Nearly halfway to finish line

Published 6:13 am Saturday, May 31, 2003

By By BEN RAYMOND LODE / Niles Daily Star
NILES -- The new $6.5 million, 32,000 square feet law enforcement complex in Niles is well on its way toward completion.
However, Chief Ric Huff, Niles City Police Department said it's not expected to be ready for operational use until the first week of October.
When construction ends, the new building, which is located at 1600 Silverbrook, becomes the new shared home for the Niles City Police, the Niles Township Police and Michigan State Police Post 53.
In addition, the Berrien County Sheriff's Department will have a substation at the new building, but its main offices will remain at the South County Courthouse in Niles.
Huff said construction workers from St. Joseph-based Pearson Construction have been working n the building since early summer last year.
He said the new building, which is a pilot project funded by the State of Michigan, is unique because the different police agencies will not only be in the same building, but actually share several of the building's rooms.
Huff said four police agencies gathered under one roof will hopefully aid communication between the agencies, leading to an increased efficiency in their law enforcement work.
Although never tested before, at least to Huff's knowledge, he has high hopes for the new station -- and the new concept .
Huff gave as an example of several major investigations that have been undertaken in the area over the last few years.
The new building, however, apart from bringing all the agencies under one roof and making communication between the agencies easier, will also be a giant step forward in terms of the technology and facilities available to the police.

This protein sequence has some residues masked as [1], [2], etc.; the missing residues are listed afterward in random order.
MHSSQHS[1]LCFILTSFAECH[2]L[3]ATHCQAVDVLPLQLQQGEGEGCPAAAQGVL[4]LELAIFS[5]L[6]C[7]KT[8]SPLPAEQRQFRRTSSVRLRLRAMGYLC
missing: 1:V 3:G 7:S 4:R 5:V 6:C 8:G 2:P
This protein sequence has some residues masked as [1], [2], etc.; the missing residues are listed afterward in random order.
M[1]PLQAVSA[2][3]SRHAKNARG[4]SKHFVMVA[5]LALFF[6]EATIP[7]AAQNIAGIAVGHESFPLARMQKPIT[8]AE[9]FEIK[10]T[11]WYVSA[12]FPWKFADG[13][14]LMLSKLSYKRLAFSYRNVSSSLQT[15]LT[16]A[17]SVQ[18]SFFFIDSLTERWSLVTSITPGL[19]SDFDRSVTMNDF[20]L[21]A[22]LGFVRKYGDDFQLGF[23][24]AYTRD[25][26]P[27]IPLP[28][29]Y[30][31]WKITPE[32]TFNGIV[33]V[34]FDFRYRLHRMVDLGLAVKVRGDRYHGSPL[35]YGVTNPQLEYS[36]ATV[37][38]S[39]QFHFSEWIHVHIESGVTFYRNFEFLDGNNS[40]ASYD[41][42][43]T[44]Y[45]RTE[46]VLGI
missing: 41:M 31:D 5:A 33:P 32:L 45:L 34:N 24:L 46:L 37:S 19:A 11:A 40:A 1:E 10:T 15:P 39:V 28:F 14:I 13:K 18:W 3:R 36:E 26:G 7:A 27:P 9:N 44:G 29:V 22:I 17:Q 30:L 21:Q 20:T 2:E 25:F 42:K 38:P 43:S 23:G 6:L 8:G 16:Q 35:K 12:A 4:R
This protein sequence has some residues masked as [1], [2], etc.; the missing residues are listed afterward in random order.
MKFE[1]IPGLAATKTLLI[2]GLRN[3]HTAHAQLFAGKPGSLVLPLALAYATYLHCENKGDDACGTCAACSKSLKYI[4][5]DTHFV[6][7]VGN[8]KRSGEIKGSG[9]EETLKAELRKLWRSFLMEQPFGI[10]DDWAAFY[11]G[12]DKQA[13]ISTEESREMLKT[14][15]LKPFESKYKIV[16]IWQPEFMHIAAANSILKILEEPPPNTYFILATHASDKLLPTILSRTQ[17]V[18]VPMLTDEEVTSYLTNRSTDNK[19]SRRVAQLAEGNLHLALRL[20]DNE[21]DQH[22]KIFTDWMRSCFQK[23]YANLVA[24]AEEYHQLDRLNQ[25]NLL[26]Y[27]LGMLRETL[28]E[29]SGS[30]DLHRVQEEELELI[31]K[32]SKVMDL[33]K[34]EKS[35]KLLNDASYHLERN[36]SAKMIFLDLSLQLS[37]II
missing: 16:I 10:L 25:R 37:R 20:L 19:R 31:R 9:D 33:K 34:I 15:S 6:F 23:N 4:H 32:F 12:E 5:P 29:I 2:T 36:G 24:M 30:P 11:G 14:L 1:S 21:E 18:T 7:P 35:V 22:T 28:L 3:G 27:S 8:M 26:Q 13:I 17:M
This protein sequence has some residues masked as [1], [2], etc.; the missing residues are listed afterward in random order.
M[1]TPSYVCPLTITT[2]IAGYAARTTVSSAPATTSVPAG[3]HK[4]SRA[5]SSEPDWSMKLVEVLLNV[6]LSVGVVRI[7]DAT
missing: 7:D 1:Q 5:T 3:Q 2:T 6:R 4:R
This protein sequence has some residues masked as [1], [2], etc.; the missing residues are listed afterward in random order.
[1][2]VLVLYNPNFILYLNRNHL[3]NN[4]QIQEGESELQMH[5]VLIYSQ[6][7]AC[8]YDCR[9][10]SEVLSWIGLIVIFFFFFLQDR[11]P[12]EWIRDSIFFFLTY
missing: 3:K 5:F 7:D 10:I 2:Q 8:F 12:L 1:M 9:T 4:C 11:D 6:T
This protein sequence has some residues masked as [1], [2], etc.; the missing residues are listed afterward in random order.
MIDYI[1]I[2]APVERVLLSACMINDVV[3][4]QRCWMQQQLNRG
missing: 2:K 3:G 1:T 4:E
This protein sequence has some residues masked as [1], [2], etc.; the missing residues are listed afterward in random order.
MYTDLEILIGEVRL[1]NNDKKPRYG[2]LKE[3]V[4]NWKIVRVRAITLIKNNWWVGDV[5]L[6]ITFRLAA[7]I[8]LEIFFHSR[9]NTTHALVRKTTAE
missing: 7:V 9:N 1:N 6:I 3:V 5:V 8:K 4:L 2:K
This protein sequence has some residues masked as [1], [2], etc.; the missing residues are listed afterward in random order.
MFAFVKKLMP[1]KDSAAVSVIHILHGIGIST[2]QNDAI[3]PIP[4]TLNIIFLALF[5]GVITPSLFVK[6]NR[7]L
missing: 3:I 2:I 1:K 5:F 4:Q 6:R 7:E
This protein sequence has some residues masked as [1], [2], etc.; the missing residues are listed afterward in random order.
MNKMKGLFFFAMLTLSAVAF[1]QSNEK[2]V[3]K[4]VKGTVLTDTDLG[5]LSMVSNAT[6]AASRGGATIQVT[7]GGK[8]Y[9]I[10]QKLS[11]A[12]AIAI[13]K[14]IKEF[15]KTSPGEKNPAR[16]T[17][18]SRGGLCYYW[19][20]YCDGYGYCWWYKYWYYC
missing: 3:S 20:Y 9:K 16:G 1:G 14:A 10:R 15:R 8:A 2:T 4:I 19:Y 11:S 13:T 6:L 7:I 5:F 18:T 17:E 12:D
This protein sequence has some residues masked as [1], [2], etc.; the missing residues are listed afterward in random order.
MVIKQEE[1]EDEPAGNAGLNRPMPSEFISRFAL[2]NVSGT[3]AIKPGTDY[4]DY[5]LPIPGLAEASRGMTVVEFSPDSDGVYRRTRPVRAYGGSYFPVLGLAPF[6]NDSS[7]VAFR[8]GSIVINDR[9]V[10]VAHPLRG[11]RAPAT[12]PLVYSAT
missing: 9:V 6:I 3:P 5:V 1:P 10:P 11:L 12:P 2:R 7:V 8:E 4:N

At the Niles City Police's current facilities on Third and Broadway streets, which were built in 1936, operate with an inadequate electrical system and the facility can't properly handle the needs of the dispatch center, Huff said.
Huff said the current police station also has no air conditioning system, which makes the building almost unbearably hot during summer weather.
One of the more important features with the new police station, however is that police will be able to lodge both juveniles and male and female prisoners at the same time because the jail cells are divided into groups.
The new police station will also have multi-use community rooms, Huff said.
Although the state is funding the pilot project, the police agencies themselves will have to bear much of the building maintenance costs.
"Maintenance costs will be shared by all agencies in the building based on the percentage of use in the building," Huff said.
Niles' share of that cost is 61 percent.